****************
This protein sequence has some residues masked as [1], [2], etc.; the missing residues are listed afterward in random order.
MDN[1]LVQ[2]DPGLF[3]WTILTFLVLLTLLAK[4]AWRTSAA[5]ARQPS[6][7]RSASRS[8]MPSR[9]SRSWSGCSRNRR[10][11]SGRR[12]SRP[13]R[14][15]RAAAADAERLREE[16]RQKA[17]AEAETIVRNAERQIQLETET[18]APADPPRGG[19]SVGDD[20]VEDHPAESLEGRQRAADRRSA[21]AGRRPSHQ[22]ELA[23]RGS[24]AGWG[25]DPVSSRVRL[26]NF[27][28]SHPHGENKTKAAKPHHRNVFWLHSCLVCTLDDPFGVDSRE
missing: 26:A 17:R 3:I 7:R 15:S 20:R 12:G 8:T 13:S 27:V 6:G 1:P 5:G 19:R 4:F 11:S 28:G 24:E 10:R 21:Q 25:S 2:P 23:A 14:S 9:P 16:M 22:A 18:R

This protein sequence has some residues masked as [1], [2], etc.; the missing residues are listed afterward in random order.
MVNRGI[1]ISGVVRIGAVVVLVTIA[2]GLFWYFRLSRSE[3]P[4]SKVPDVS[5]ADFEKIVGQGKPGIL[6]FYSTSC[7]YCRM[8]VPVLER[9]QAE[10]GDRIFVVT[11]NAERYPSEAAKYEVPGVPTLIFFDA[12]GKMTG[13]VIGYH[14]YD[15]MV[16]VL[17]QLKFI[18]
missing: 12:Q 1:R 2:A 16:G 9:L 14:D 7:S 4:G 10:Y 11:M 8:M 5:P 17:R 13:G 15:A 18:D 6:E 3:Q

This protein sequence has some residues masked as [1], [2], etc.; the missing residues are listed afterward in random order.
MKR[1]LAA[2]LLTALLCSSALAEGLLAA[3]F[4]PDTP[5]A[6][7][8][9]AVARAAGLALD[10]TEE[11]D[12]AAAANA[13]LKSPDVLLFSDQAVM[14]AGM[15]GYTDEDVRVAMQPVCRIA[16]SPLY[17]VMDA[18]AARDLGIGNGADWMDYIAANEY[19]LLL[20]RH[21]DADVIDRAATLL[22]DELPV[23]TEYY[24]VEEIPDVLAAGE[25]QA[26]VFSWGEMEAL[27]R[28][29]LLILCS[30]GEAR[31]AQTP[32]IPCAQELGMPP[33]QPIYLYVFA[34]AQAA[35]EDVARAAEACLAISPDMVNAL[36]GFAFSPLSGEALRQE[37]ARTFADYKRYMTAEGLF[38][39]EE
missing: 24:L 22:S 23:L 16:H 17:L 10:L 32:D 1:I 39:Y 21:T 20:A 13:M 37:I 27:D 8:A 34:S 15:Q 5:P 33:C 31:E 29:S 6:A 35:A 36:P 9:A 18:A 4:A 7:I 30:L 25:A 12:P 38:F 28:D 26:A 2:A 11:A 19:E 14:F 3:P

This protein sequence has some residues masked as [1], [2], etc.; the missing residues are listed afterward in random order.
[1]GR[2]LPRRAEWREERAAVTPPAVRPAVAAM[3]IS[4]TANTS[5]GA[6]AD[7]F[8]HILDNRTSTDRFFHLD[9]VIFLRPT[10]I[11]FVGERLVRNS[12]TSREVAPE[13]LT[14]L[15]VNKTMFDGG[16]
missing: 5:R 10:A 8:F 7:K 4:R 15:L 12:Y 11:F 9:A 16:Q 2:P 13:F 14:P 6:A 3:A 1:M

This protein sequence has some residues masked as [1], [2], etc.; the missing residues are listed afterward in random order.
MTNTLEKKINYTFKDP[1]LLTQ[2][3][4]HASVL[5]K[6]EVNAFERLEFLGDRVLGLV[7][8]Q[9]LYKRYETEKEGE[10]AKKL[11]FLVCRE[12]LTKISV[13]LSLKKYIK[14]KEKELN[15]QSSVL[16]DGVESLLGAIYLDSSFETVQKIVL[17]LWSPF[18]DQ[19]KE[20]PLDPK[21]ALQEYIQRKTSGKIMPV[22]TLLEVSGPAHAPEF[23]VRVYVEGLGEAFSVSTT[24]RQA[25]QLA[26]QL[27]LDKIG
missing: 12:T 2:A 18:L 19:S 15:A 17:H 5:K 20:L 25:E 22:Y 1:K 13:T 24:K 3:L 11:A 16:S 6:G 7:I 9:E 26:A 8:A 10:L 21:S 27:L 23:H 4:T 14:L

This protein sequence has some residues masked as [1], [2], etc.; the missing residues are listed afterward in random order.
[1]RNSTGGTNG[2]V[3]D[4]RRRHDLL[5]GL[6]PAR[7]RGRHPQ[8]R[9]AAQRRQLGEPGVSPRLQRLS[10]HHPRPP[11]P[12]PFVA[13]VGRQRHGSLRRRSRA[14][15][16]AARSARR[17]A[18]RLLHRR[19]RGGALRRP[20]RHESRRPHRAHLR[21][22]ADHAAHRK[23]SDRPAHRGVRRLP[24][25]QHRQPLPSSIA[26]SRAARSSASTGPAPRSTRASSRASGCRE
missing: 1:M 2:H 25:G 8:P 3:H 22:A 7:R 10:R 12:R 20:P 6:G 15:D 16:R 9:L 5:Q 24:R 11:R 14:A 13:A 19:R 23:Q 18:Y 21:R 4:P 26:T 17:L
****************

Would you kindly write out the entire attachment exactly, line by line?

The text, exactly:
This protein sequence has some residues masked as [1], [2], etc.; the missing residues are listed afterward in random order.
MDN[1]LVQ[2]DPGLF[3]WTILTFLVLLTLLAK[4]AWRTSAA[5]ARQPS[6][7]RSASRS[8]MPSR[9]SRSWSGCSRNRR[10][11]SGRR[12]SRP[13]R[14][15]RAAAADAERLREE[16]RQKA[17]AEAETIVRNAERQIQLETET[18]APADPPRGG[19]SVGDD[20]VEDHPAESLEGRQRAADRRSA[21]AGRRPSHQ[22]ELA[23]RGS[24]AGWG[25]DPVSSRVRL[26]NF[27][28]SHPHGENKTKAAKPHHRNVFWLHSCLVCTLDDPFGVDSRE
missing: 26:A 17:R 3:I 7:R 15:S 20:R 12:G 8:T 13:S 27:V 6:G 1:P 5:G 19:R 4:F 11:S 28:G 24:E 10:R 21:Q 25:S 2:P 23:A 14:S 9:P 16:M 22:A 18:R

This protein sequence has some residues masked as [1], [2], etc.; the missing residues are listed afterward in random order.
MVNRGI[1]ISGVVRIGAVVVLVTIA[2]GLFWYFRLSRSE[3]P[4]SKVPDVS[5]ADFEKIVGQGKPGIL[6]FYSTSC[7]YCRM[8]VPVLER[9]QAE[10]GDRIFVVT[11]NAERYPSEAAKYEVPGVPTLIFFDA[12]GKMTG[13]VIGYH[14]YD[15]MV[16]VL[17]QLKFI[18]
missing: 12:Q 1:R 2:A 16:G 9:L 14:D 7:S 4:G 10:Y 11:M 8:M 5:P 17:R 13:G 15:A 18:D 6:E 3:Q

This protein sequence has some residues masked as [1], [2], etc.; the missing residues are listed afterward in random order.
MKR[1]LAA[2]LLTALLCSSALAEGLLAA[3]F[4]PDTP[5]A[6][7][8][9]AVARAAGLALD[10]TEE[11]D[12]AAAANA[13]LKSPDVLLFSDQAVM[14]AGM[15]GYTDEDVRVAMQPVCRIA[16]SPLY[17]VMDA[18]AARDLGIGNGADWMDYIAANEY[19]LLL[20]RH[21]DADVIDRAATLL[22]DELPV[23]TEYY[24]VEEIPDVLAAGE[25]QA[26]VFSWGEMEAL[27]R[28][29]LLILCS[30]GEAR[31]AQTP[32]IPCAQELGMPP[33]QPIYLYVFA[34]AQAA[35]EDVARAAEACLAISPDMVNAL[36]GFAFSPLSGEALRQE[37]ARTFADYKRYMTAEGLF[38][39]EE
missing: 24:L 22:S 23:L 16:H 17:L 10:L 32:D 1:I 39:Y 21:T 20:A 13:M 37:I 27:D 8:A 34:S 15:Q 5:P 33:C 31:E 29:S 6:A 35:A 36:P 9:A 18:A 4:A 7:I 30:L 25:A 12:P 38:F 28:D 26:A 2:A 11:A 19:E 14:F 3:P

This protein sequence has some residues masked as [1], [2], etc.; the missing residues are listed afterward in random order.
[1]GR[2]LPRRAEWREERAAVTPPAVRPAVAAM[3]IS[4]TANTS[5]GA[6]AD[7]F[8]HILDNRTSTDRFFHLD[9]VIFLRPT[10]I[11]FVGERLVRNS[12]TSREVAPE[13]LT[14]L[15]VNKTMFDGG[16]
missing: 5:R 10:A 8:F 7:K 4:R 15:L 12:Y 11:F 9:A 16:Q 2:P 13:F 14:P 6:A 3:A 1:M

This protein sequence has some residues masked as [1], [2], etc.; the missing residues are listed afterward in random order.
MTNTLEKKINYTFKDP[1]LLTQ[2][3][4]HASVL[5]K[6]EVNAFERLEFLGDRVLGLV[7][8]Q[9]LYKRYETEKEGE[10]AKKL[11]FLVCRE[12]LTKISV[13]LSLKKYIK[14]KEKELN[15]QSSVL[16]DGVESLLGAIYLDSSFETVQKIVL[17]LWSPF[18]DQ[19]KE[20]PLDPK[21]ALQEYIQRKTSGKIMPV[22]TLLEVSGPAHAPEF[23]VRVYVEGLGEAFSVSTT[24]RQA[25]QLA[26]QL[27]LDKIG
missing: 12:T 2:A 18:L 19:S 15:A 17:H 5:K 20:L 25:E 22:Y 1:K 13:T 24:K 3:L 11:A 16:S 6:G 7:I 9:E 26:A 8:A 10:L 21:S 27:L 23:H 4:T 14:L

This protein sequence has some residues masked as [1], [2], etc.; the missing residues are listed afterward in random order.
[1]RNSTGGTNG[2]V[3]D[4]RRRHDLL[5]GL[6]PAR[7]RGRHPQ[8]R[9]AAQRRQLGEPGVSPRLQRLS[10]HHPRPP[11]P[12]PFVA[13]VGRQRHGSLRRRSRA[14][15][16]AARSARR[17]A[18]RLLHRR[19]RGGALRRP[20]RHESRRPHRAHLR[21][22]ADHAAHRK[23]SDRPAHRGVRRLP[24][25]QHRQPLPSSIA[26]SRAARSSASTGPAPRSTRASSRASGCRE
missing: 1:M 2:H 25:G 8:P 3:H 22:A 7:R 10:R 12:R 20:P 6:G 15:D 16:R 9:L 5:Q 24:R 11:R 14:A 13:A 19:R 23:Q 18:Y 21:R 4:P 26:T 17:L